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Are AP Classes Worth It?
posted by: Cindy Omlin | May 17, 2013, 02:50 AM   

As higher education becomes increasingly competitive and expensive, students often opt to take Advance Placement (AP) classes in high school to obtain an edge. These classes allow students to earn college credit via a rigorous standardized test and high-level course. Since the program’s inception in 1955 the AP program has claimed to narrow the achievement gap, prepare students for college, and give students a head start on college credits.

With just 58% of college students earning a Bachelor’s degree in six years, many high school students jump at the opportunity to take AP classes. However, recent data presented by critics asserts that the AP system is overrated, emphasizes rote memorization, and does not adequately compare to a college class.

Last October, Dartmouth University modified their AP policy to no longer allow AP credits to go towards graduation. While the school still values AP classes on students transcripts, the faculty believes that “AP exam scores are not a substitute for a Dartmouth undergraduate class,” according to Michael Mastanduno, a dean at the university. 

recent study by the Stanford Graduate School of Education reviewed over 20 studies on the AP Program. One of the key findings of these studies was the ample amount of evidence that showed reform initiatives, like the National Math and Science Initiative, professional development for teachers, tutoring, accountability, and evaluations, in conjunction with AP classes did narrow the achievement gap.  While students have the potential to do better in perfect circumstances, researchers couldn’t prove AP classes spelled success in the long run.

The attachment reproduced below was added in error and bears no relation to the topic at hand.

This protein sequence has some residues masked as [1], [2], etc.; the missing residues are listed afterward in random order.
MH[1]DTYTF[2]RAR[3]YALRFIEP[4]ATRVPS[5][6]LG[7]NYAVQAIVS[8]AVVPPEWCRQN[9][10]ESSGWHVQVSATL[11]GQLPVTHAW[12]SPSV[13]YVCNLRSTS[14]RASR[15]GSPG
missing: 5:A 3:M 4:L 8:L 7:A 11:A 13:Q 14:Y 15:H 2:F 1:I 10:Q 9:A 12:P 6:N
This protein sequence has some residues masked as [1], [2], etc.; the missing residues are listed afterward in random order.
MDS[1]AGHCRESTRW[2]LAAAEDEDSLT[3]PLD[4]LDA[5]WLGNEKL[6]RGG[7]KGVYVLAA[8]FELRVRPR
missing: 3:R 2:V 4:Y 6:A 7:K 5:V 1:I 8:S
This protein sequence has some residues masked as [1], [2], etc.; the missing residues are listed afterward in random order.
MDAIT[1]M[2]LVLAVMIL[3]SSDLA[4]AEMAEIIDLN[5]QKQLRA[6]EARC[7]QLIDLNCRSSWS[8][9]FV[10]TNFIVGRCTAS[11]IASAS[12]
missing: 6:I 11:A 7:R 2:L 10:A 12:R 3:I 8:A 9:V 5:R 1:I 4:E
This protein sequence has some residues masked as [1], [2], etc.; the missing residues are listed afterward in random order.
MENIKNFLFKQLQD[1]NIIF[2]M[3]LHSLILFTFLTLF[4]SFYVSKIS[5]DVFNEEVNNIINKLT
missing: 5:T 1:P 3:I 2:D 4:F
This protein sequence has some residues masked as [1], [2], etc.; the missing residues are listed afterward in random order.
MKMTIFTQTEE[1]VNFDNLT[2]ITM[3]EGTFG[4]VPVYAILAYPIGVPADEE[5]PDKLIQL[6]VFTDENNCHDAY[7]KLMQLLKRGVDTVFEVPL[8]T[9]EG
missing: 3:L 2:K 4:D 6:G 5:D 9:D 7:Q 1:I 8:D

However, as with most well-intentioned initiatives, when implemented without the proper oversight, AP courses do not contribute to students’ academic success.  A school must consider its resources and the cost and benefits of implementing AP programs. 

Another key finding was the trend of students who took AP classes doing better in college. While researchers caution that correlation is not causation, at the very least, students who take AP classes in high school, succeed at the same class on a college level. 

The co-author of the study, Denise Pope, gives three suggestions for educators who are considering teaching AP classes or are already teaching them:

1.    Consider the level of readiness and preparation at your school.
Do students and teachers have the background and support necessary to succeed? Are students in an AP program likely to thrive without the program being too big of a drain on the non-AP students? Think carefully about whether it might be a better allocation of resources to invest in improving all existing classes and working with teachers to differentiate instruction for all learners.

2.    Invite students (and their parents) interested in AP courses to attend an AP information session that provides an overview of your school's program.

3.    Don't confuse AP rigor with load. We have seen several successful teachers who can curb the homework load in their AP courses without sacrificing test scores. 

Do you think AP classes are a worthy endeavor? Have you taught these classes?

Comment below.


Originally posted by Ruthie at AAE.

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